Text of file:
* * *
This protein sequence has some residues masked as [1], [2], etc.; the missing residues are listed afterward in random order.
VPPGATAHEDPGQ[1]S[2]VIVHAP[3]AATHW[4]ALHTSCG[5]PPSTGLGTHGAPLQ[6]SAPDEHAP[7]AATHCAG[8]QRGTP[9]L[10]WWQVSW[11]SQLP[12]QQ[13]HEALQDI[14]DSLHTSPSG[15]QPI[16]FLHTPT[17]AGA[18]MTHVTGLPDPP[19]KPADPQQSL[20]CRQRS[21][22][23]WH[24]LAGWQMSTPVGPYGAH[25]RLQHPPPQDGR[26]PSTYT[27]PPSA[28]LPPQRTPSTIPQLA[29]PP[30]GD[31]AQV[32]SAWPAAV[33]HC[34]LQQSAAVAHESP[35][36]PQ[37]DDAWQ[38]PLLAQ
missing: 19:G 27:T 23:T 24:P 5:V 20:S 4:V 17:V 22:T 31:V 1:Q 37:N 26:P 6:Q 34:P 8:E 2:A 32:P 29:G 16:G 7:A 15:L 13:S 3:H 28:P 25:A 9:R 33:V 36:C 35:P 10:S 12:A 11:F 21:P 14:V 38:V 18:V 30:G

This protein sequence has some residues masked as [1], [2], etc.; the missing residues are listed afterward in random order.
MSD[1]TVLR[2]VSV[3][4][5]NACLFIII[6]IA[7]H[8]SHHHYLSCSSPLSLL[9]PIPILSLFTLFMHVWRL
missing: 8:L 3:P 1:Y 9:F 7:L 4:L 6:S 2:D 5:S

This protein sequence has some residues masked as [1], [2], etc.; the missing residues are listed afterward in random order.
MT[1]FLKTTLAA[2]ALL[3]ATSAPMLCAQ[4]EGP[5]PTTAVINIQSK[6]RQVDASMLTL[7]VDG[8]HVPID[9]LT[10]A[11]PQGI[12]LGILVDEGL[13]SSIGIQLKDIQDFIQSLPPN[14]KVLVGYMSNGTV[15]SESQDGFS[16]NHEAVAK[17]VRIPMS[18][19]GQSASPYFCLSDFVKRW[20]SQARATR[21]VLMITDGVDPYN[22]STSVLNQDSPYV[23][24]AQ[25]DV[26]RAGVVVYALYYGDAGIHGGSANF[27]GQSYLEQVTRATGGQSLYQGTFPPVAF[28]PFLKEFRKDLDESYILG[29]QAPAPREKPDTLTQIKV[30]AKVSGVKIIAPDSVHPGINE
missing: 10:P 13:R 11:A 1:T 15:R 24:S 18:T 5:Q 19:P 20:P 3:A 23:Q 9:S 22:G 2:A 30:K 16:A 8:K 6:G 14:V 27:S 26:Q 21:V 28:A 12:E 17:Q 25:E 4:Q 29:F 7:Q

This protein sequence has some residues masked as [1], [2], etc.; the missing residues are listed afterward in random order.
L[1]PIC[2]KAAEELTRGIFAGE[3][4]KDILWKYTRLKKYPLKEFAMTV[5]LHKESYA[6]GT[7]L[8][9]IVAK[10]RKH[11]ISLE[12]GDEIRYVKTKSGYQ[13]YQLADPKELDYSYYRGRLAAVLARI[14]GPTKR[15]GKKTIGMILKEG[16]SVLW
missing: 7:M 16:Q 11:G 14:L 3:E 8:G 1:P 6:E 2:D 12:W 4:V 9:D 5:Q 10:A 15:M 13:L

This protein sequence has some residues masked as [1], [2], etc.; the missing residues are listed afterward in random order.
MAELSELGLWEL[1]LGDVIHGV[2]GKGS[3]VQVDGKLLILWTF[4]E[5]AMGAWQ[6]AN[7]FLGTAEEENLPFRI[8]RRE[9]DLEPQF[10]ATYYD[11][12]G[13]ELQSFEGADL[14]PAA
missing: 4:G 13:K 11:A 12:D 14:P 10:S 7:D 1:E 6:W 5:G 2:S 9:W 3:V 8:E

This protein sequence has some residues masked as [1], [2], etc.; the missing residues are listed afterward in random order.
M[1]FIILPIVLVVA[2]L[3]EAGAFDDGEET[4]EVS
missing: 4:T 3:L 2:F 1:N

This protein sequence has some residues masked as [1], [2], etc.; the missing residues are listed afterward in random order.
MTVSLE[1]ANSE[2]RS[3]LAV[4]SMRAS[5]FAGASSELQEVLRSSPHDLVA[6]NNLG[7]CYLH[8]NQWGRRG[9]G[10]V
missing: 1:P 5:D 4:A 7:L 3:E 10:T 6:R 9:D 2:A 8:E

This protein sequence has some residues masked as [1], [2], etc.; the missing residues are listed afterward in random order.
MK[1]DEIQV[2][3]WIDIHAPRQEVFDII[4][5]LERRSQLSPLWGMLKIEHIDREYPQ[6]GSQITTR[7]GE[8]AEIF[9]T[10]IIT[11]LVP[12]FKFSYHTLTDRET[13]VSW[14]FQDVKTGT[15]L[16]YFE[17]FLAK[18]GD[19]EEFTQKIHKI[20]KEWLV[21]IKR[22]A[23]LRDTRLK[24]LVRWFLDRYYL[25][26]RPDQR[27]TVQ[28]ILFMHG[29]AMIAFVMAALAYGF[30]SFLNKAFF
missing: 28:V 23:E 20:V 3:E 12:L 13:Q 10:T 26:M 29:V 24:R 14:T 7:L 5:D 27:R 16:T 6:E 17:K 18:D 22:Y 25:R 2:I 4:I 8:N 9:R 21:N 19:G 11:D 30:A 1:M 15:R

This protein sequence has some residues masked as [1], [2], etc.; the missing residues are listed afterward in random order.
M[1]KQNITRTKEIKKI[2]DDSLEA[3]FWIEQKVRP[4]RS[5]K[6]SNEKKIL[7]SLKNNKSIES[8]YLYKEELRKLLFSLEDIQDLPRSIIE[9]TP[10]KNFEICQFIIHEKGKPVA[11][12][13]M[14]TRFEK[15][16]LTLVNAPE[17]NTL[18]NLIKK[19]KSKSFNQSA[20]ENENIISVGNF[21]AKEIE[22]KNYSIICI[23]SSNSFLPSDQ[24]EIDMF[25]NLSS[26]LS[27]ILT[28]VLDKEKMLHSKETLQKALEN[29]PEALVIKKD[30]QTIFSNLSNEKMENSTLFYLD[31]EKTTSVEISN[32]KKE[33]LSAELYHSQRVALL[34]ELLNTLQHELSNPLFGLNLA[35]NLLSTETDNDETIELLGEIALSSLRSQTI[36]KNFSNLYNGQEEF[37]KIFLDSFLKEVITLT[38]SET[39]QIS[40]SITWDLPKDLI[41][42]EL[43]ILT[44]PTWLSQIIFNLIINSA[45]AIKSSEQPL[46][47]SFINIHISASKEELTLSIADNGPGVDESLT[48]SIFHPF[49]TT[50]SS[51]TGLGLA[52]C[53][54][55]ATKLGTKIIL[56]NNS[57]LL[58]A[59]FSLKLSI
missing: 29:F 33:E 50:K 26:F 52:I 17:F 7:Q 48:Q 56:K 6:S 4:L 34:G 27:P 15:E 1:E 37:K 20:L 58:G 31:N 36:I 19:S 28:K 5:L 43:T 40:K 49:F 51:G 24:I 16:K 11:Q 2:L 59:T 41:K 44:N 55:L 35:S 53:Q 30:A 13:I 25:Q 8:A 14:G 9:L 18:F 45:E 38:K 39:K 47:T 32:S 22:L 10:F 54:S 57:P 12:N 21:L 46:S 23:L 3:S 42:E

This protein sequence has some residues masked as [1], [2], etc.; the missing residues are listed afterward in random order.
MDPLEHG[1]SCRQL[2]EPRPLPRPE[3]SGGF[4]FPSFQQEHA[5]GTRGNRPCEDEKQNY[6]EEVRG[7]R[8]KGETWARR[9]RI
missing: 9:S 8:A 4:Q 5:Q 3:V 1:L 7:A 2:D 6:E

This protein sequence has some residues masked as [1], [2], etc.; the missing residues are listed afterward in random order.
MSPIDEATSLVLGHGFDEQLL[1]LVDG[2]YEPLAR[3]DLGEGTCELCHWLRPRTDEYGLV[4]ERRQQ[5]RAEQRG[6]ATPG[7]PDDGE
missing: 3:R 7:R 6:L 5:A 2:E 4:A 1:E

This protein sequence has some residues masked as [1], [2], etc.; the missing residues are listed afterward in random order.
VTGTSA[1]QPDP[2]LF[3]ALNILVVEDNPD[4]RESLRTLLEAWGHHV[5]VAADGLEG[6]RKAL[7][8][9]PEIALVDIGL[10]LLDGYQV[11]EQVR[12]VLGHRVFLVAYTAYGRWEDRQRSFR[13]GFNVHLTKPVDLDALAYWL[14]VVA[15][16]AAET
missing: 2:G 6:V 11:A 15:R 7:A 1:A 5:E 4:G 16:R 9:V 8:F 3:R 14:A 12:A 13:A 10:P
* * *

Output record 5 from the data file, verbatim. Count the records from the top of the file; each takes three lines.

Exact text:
This protein sequence has some residues masked as [1], [2], etc.; the missing residues are listed afterward in random order.
MAELSELGLWEL[1]LGDVIHGV[2]GKGS[3]VQVDGKLLILWTF[4]E[5]AMGAWQ[6]AN[7]FLGTAEEENLPFRI[8]RRE[9]DLEPQF[10]ATYYD[11][12]G[13]ELQSFEGADL[14]PAA
missing: 4:G 13:K 11:A 12:D 14:P 10:S 7:D 1:E 6:W 5:G 2:S 9:W 3:V 8:E